He tells us, "Due to the breadth of suggestions offered in the FSB Consultation, we are focusing on the recommendations that we believe would have the greatest potential to support the continued smooth functioning of the money market fund industry in various jurisdictions and market environments: 1. Decouple link between regulatory liquidity thresholds and imposition of fees and gates. 2. Enhance liquidity requirements, such as limits on eligible assets. These reforms should be aimed at prime MMFs rather than public debt MMFs, which did not suffer the same liquidity outflows that were witnessed in other parts of the market."

BNY Mellon says, "Other recommendations, such as the move from constant net asset value ('NAV') to floating NAV, swing pricing, minimum balance at risk, and capital buffer would fundamentally change the nature and attractiveness of the underlying MMF relative to other types of investment funds (e.g., short-term bond funds) or cash and cash substitutes (e.g., bank deposits, government funds where available in the US and UK).... We would note that swing pricing would have a particularly detrimental impact.... We expect reforms that materially change the attractiveness of prime money market funds will push assets into stable NAV government only funds and less regulated products such as separately managed accounts and private liquidity pools."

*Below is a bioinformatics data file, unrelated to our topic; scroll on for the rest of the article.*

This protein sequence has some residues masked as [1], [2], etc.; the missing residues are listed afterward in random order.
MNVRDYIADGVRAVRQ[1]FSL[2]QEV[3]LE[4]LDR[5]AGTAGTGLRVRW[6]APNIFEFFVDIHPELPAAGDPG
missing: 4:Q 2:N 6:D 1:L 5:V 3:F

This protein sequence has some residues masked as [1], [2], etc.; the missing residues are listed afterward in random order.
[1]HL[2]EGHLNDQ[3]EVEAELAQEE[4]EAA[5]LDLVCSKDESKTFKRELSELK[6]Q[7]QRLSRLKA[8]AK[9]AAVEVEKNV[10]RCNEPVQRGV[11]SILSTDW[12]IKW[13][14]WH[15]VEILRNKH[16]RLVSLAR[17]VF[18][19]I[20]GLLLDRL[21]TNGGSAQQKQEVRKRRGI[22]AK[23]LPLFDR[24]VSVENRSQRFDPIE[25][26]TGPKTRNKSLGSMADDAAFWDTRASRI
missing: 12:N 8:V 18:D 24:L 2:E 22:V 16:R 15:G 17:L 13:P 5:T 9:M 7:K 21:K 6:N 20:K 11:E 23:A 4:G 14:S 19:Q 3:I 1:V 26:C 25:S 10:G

Finally, they add, "We appreciate the FSB's efforts in proposing different mechanisms for enhancing the resilience of the money market fund industry. While each proposal presents an opportunity to enhance the resilience of the market and reduce the likelihood of government interventions and taxpayer support, we believe that decoupling regulatory liquidity minimum from the imposition of fees and gates presents the greatest opportunity to enhance the resilience of MMFs, reduce the likelihood of government interventions and taxpayer support, and preserve the attractiveness of non-public debt MMFs. In addition, enhanced liquidity requirements, such as limits on eligible assets, would reduce liquidity transformation depending on the MMF jurisdiction and market."